Microsoft appears to be preparing themselves to step into the streaming media field alongside Apple, Netflix, Hulu, and other competing providers who have joined their ranks over the past year.

According to two anonymous sources quoted by Reuters in a report published on Monday, Microsoft is holding talks with media conglomerates in an attempt to license networks for a new subscription service they are planning to offer via Xbox, PC, and other devices.


And it seems the software giant is not intimidated by the amount of competition they will be facing. “We think the more competition the better, we will price and package it in such a way that we still make the dual revenue stream,” one of the sources told Reuters. “We could probably charge more for interactive advertising.”

The plans could mean a renewed marketing push for Media Center PCs. While the home computers featuring built-in tuners and DVR have been offered for years, they have waned in popularity recently.

“Windows Media Center is a lot more capable than Google TV. It is clearly the better product in everything but name. They should have called it Windows TV or Microsoft TV,” said Rob Enderle, principal analyst at the Enderle Group, after seeing demos of the two side-by-side earlier this month at Intel’s Developer Forum in San Francisco. “The battle going forward is not so much about the hardware, it’s about content. Microsoft’s platforms (Xbox Live and Windows Media Center) are more mature and capable than Google TV. But Microsoft now recognizes that Google is serious about getting into the living room. They want to prevent Google TV from getting a major beachhead in the home.”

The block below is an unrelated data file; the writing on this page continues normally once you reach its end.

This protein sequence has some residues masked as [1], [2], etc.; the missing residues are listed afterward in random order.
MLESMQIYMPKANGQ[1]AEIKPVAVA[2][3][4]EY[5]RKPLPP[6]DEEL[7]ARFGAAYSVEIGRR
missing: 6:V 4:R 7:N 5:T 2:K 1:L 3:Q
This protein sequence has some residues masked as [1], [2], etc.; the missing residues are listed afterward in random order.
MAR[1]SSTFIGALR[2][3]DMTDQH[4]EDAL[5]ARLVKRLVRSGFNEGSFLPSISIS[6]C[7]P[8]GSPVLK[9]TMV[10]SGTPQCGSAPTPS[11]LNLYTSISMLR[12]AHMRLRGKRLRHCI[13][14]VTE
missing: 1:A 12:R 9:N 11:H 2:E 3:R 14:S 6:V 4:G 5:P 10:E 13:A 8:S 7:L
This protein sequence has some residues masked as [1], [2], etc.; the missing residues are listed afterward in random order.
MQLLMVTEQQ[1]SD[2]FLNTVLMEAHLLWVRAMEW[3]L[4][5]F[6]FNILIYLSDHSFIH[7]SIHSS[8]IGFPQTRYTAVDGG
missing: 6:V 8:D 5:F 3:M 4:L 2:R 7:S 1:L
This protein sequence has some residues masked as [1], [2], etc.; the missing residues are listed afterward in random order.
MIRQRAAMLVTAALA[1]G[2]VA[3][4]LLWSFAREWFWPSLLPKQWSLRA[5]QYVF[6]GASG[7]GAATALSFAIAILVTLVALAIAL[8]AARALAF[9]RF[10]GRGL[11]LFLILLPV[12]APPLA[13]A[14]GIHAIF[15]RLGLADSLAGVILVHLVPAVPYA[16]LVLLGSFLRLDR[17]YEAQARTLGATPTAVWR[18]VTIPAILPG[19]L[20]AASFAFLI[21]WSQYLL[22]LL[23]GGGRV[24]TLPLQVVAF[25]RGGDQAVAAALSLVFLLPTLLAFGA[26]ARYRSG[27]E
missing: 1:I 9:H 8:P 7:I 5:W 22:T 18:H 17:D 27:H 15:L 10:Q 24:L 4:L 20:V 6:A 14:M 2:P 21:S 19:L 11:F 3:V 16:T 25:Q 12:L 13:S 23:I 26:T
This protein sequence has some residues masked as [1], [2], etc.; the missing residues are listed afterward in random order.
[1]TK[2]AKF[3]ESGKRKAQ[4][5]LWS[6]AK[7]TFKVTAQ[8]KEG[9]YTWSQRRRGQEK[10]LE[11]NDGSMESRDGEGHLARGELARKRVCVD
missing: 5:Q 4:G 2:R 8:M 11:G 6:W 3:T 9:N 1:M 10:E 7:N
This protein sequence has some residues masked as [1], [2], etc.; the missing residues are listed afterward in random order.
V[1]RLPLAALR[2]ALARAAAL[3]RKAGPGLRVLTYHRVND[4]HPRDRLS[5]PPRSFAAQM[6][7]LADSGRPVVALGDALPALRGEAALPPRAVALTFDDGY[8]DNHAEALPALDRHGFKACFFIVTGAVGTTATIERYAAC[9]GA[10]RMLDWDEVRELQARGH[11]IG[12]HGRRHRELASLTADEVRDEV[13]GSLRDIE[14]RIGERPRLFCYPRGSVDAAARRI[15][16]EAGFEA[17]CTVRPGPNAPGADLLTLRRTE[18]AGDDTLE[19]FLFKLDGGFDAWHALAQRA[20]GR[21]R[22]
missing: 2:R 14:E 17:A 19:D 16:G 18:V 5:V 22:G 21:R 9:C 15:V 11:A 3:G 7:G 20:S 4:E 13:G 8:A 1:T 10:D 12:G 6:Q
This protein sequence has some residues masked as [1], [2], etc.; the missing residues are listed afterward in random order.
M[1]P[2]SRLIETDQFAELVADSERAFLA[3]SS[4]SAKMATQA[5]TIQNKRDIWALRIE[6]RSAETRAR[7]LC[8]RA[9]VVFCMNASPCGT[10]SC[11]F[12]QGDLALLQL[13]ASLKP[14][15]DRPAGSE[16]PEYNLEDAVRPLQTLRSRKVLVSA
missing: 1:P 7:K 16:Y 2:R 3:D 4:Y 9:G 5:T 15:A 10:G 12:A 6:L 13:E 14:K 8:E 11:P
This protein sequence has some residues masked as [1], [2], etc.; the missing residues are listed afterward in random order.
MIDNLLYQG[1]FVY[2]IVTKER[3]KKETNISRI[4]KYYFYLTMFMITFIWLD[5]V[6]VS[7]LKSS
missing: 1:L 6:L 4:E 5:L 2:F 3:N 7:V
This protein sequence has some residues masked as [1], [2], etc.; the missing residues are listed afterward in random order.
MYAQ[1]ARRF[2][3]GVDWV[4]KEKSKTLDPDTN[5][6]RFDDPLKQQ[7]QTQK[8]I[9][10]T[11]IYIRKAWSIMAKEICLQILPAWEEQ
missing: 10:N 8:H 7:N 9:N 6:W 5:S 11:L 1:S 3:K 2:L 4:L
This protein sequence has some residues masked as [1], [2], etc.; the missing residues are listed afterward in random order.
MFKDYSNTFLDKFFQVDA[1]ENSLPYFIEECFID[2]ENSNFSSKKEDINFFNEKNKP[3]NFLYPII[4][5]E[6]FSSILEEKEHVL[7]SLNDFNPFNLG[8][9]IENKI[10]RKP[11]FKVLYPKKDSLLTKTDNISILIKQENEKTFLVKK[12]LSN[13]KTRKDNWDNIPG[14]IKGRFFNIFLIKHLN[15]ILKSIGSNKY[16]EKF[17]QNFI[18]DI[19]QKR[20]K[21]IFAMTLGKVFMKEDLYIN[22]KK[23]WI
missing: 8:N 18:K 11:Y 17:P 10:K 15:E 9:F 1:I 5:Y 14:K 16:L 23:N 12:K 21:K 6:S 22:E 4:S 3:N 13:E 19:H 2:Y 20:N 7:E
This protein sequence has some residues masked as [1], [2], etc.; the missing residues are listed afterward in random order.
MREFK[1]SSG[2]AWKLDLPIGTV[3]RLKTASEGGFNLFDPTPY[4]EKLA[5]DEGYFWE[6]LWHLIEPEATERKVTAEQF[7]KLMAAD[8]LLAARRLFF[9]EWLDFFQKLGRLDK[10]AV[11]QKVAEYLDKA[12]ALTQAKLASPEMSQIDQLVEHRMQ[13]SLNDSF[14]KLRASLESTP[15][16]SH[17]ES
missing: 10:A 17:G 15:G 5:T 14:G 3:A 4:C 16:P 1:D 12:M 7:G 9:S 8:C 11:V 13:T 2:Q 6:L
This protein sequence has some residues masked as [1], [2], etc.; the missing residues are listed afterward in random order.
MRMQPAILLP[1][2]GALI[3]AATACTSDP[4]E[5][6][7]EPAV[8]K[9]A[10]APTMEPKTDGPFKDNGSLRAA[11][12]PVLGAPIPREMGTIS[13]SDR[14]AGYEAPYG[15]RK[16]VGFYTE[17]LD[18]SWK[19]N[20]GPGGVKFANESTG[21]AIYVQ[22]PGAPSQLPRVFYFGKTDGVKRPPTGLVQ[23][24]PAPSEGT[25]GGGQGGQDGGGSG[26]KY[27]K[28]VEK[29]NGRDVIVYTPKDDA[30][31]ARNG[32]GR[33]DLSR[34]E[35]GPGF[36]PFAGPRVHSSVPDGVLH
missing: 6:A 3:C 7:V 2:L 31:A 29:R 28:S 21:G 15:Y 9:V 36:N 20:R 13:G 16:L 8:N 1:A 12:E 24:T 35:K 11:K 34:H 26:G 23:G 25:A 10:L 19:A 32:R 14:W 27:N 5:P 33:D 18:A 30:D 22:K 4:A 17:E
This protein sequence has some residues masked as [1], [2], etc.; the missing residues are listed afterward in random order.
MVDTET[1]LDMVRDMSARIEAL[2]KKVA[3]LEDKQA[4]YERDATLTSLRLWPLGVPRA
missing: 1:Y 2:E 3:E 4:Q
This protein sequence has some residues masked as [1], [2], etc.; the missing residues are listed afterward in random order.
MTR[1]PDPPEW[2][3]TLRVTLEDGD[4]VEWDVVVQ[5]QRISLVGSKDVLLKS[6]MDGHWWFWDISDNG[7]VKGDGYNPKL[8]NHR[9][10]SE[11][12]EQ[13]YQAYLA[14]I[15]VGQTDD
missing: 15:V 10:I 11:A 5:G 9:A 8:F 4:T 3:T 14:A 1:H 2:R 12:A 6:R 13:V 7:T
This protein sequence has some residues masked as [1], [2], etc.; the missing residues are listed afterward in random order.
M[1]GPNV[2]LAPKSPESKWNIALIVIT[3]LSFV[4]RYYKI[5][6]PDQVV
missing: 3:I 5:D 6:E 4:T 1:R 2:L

As of the writing of this article, Microsoft had not yet commented officially on the news. In fact, it’s apparently so early in the game that Reuter’s sources said that it could be a year before the company’s talks with networks yield any new products offered to the public.

With Microsoft coming on board to the streaming arena with the likes of Apple and Google, we may start to see the industry providing some real competition for the cable and satellite providers of the world. These corporations are large and powerful enough that they could begin swaying the networks away from cable and satellite exclusivity. Then streaming services would finally be able to compete on a level playing field and “cord cutting” could become a real threat to Time Warner, DirectTV, Comcast, and the rest of today’s top TV programming providers.